• Minimize user seats: The more users, the more your security risk multiples. So ask yourself: is it really necessary for that user, who hasn’t logged in over a year, to have access? Checking your dashboard is a good indicator of how active your users are. If activity is low, it’s time to make some changes.

  • Set up role-based access control: This process limits the accesses users have to only the tools they need. You’ll need to define a user access manager that will act as a gatekeeper and grant people the appropriate permissions when they join and update them when they leave or change roles. Taking the time to create and maintain a spreadsheet of those who have access will help keep track of this process.

  • Configure session timeout: Timeouts can be frustrating, but they have an important purpose – to stop attackers from piggybacking onto an existing user session. Think about how long a user may be idle while doing their task and assign the appropriate time value.

  • Monitor user sessions: In the control panel, an administrator can see all active users, their IP address (location), and level of security activated. Administrators must actively monitor user sessions and look out for security threats, including users with weak login authentication methods or suspicious activity. 

Learn about our security commitment

Mailgun's security commitment

Security has been one of Mailgun’s highest priorities since our founding, and to this day, security informs every design decision in our product. Great email sending starts with top-notch security, and our commitment to your data privacy goes beyond simple encryption.

3. Configure your sender authentication protocols

DMARC, SPF, and DKIM are email authentication protocols required by ISPs to prove you are who you say you are. In turn, you’ll receive higher deliverability rates, and spammers will have a harder time impersonating you and leveraging your brand to send out scams and other types of phishing attacks.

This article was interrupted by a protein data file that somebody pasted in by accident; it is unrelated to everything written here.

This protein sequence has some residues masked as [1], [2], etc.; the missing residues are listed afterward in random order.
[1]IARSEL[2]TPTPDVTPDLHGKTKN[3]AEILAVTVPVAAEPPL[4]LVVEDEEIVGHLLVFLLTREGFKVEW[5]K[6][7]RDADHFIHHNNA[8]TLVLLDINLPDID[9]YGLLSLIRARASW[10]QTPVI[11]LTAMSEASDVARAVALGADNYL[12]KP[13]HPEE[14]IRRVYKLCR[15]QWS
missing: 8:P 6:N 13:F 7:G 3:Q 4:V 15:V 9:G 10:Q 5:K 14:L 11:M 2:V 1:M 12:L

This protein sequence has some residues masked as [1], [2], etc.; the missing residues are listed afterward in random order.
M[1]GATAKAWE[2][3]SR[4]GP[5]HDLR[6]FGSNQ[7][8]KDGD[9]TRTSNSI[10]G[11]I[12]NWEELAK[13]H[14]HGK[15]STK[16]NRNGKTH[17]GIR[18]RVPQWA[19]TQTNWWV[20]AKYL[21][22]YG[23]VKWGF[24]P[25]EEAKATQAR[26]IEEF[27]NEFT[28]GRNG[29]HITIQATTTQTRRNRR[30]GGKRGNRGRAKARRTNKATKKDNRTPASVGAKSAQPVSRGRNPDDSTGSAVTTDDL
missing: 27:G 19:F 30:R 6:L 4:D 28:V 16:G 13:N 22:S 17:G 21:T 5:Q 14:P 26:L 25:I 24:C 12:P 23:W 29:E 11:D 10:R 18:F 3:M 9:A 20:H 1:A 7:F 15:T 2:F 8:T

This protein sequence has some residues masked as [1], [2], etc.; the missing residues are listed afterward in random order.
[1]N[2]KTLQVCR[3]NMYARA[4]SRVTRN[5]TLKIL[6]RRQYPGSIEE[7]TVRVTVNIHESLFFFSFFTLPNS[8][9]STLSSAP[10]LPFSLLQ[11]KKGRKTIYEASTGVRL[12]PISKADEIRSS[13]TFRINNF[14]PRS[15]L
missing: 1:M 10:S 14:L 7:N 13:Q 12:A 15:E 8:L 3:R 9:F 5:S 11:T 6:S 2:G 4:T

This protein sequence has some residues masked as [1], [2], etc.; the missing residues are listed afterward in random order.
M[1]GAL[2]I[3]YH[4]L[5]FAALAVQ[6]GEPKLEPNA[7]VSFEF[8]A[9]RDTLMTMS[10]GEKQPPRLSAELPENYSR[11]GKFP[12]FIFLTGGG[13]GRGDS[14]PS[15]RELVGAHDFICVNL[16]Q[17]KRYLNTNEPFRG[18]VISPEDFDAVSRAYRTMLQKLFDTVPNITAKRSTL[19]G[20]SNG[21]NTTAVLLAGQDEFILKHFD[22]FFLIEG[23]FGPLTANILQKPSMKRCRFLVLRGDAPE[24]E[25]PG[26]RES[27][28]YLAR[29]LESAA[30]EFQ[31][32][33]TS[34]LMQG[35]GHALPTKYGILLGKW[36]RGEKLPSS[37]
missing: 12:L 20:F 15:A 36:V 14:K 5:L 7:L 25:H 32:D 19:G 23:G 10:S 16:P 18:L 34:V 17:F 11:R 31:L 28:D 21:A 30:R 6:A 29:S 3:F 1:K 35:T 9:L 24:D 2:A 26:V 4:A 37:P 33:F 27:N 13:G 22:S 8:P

Here are the protocols: 

  • SPF – a DNS TXT record for identifying authorized email servers and qualifying what to do with those mechanisms.

  • DKIM – digitally authenticates the domain owner using a public key.

  • DMARC – uses SPF and DKIM records to identify the sender and creates a deliverability feedback loop.

If you manage multiple senders, you must train and delegate this authentication enforcement to your technical account managers (TAMs).

Not having DKIM, DMARC, or SPF set up certainly makes it easier for impersonators to phish. It allows people to impact the reputation of your business. So if a spammer sends out a big blast as you and it goes through as valid, then


is going to list you and there's a whole bunch of consequences to being listed on certain blocklists.

James Tetler, Senior Engineering Manager at Sinch Mailgun

4. Protect your API keys 

Your API keys are the keys to your castle. Whom would you trust with these keys? The soldiers? The servants? The cook?

You need to ensure that only the most security-conscious players in your organization have access to your API keys. Do this by assigning their IP addresses on the allowlist in your ESP settings panel. This can get tedious every time someone changes address, but it’s quick and could save you from a worst-case scenario. 

Sometimes, your keys to the castle get cut a few too many times. Rotating your API keys, like changing your passwords, is simply good security practice. Finding the API key regeneration tool and rotating keys within your ESP settings should be a one-click job. Remember to keep your API key active for some time to allow you to update your code with the new key seamlessly. 

Finally, if you use an ESP to manage multiple senders, having one API key for the entire account presents a security flaw. Domain Sending Keys allow you to create multiple API keys per domain for additional protection. These API keys are limited to sending messages and cannot make any changes or access information from your account API, which means if one application is compromised, the rest won’t be impacted. Instead, you simply rotate a Domain Sending Key for that one instance.

5. Keep your in-house infrastructure safe

While most email senders use a centralized ESP to handle server infrastructure, there are still large verticles that hold sensitive data in-house, including governments, healthcare, and financial institutions. While having onsite infrastructure might be beneficial for certain use cases, it also comes with a fresh laundry list of security vulnerabilities. 

Below are a few email security best practices to keep in mind, but make sure you enlist a dedicated server specialist to get a bespoke list of areas to monitor.

Use reverse DNS

Every time your server communicates with a recipient's server to send an email, the recipient's server will perform a reverse DNS query. Their server is requesting your IP address and domain name (PTR record) to make sure they match their own records independently. While reverse DNS is more important for the receiver's email security and is not a hard requirement, a server may reject your request, harming your deliverability. 

Add SMTP encryption